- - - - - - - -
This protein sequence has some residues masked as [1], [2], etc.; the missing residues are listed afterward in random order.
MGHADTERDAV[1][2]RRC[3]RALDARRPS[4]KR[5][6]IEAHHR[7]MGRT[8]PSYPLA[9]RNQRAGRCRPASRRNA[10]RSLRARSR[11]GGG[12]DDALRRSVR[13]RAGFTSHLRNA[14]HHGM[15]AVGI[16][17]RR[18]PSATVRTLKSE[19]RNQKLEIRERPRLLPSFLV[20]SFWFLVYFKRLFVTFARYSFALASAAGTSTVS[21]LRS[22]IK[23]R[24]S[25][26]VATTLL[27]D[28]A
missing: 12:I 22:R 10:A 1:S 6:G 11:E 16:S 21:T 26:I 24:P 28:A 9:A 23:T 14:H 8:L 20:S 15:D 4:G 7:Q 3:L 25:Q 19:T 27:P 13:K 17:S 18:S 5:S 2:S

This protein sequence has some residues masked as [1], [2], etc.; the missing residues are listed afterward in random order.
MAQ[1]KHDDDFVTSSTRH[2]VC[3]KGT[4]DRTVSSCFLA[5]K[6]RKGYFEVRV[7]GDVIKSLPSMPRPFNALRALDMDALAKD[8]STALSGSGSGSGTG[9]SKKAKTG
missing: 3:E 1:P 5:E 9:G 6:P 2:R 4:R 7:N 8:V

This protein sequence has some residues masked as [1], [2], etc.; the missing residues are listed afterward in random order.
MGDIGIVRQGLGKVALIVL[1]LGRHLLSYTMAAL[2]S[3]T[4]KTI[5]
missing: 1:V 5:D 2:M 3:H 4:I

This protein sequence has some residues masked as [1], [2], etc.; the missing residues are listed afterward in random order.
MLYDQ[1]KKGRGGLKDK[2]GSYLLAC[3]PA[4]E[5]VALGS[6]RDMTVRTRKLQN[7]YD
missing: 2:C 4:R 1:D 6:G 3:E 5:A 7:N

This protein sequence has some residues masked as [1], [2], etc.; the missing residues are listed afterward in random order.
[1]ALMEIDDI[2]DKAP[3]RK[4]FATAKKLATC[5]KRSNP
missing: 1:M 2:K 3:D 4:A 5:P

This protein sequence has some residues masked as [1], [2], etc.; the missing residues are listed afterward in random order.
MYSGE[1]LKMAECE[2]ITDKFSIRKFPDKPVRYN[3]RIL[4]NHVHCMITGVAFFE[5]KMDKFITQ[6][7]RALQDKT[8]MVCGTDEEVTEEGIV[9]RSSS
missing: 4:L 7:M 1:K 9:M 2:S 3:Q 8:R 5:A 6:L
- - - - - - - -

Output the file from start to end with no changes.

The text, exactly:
This protein sequence has some residues masked as [1], [2], etc.; the missing residues are listed afterward in random order.
MGHADTERDAV[1][2]RRC[3]RALDARRPS[4]KR[5][6]IEAHHR[7]MGRT[8]PSYPLA[9]RNQRAGRCRPASRRNA[10]RSLRARSR[11]GGG[12]DDALRRSVR[13]RAGFTSHLRNA[14]HHGM[15]AVGI[16][17]RR[18]PSATVRTLKSE[19]RNQKLEIRERPRLLPSFLV[20]SFWFLVYFKRLFVTFARYSFALASAAGTSTVS[21]LRS[22]IK[23]R[24]S[25][26]VATTLL[27]D[28]A
missing: 12:I 22:R 10:A 1:S 6:G 11:E 16:S 21:T 26:I 24:P 28:A 9:A 23:T 14:H 8:L 20:S 15:D 4:G 7:Q 3:L 25:Q 19:T 27:P 13:K 17:S 18:S 5:S 2:S

This protein sequence has some residues masked as [1], [2], etc.; the missing residues are listed afterward in random order.
MAQ[1]KHDDDFVTSSTRH[2]VC[3]KGT[4]DRTVSSCFLA[5]K[6]RKGYFEVRV[7]GDVIKSLPSMPRPFNALRALDMDALAKD[8]STALSGSGSGSGTG[9]SKKAKTG
missing: 3:E 1:P 5:E 9:G 6:P 2:R 4:R 7:N 8:V

This protein sequence has some residues masked as [1], [2], etc.; the missing residues are listed afterward in random order.
MGDIGIVRQGLGKVALIVL[1]LGRHLLSYTMAAL[2]S[3]T[4]KTI[5]
missing: 1:V 5:D 2:M 3:H 4:I

This protein sequence has some residues masked as [1], [2], etc.; the missing residues are listed afterward in random order.
MLYDQ[1]KKGRGGLKDK[2]GSYLLAC[3]PA[4]E[5]VALGS[6]RDMTVRTRKLQN[7]YD
missing: 2:C 4:R 1:D 6:G 3:E 5:A 7:N

This protein sequence has some residues masked as [1], [2], etc.; the missing residues are listed afterward in random order.
[1]ALMEIDDI[2]DKAP[3]RK[4]FATAKKLATC[5]KRSNP
missing: 1:M 2:K 3:D 4:A 5:P

This protein sequence has some residues masked as [1], [2], etc.; the missing residues are listed afterward in random order.
MYSGE[1]LKMAECE[2]ITDKFSIRKFPDKPVRYN[3]RIL[4]NHVHCMITGVAFFE[5]KMDKFITQ[6][7]RALQDKT[8]MVCGTDEEVTEEGIV[9]RSSS
missing: 4:L 7:M 1:K 9:M 2:S 3:Q 8:R 5:A 6:L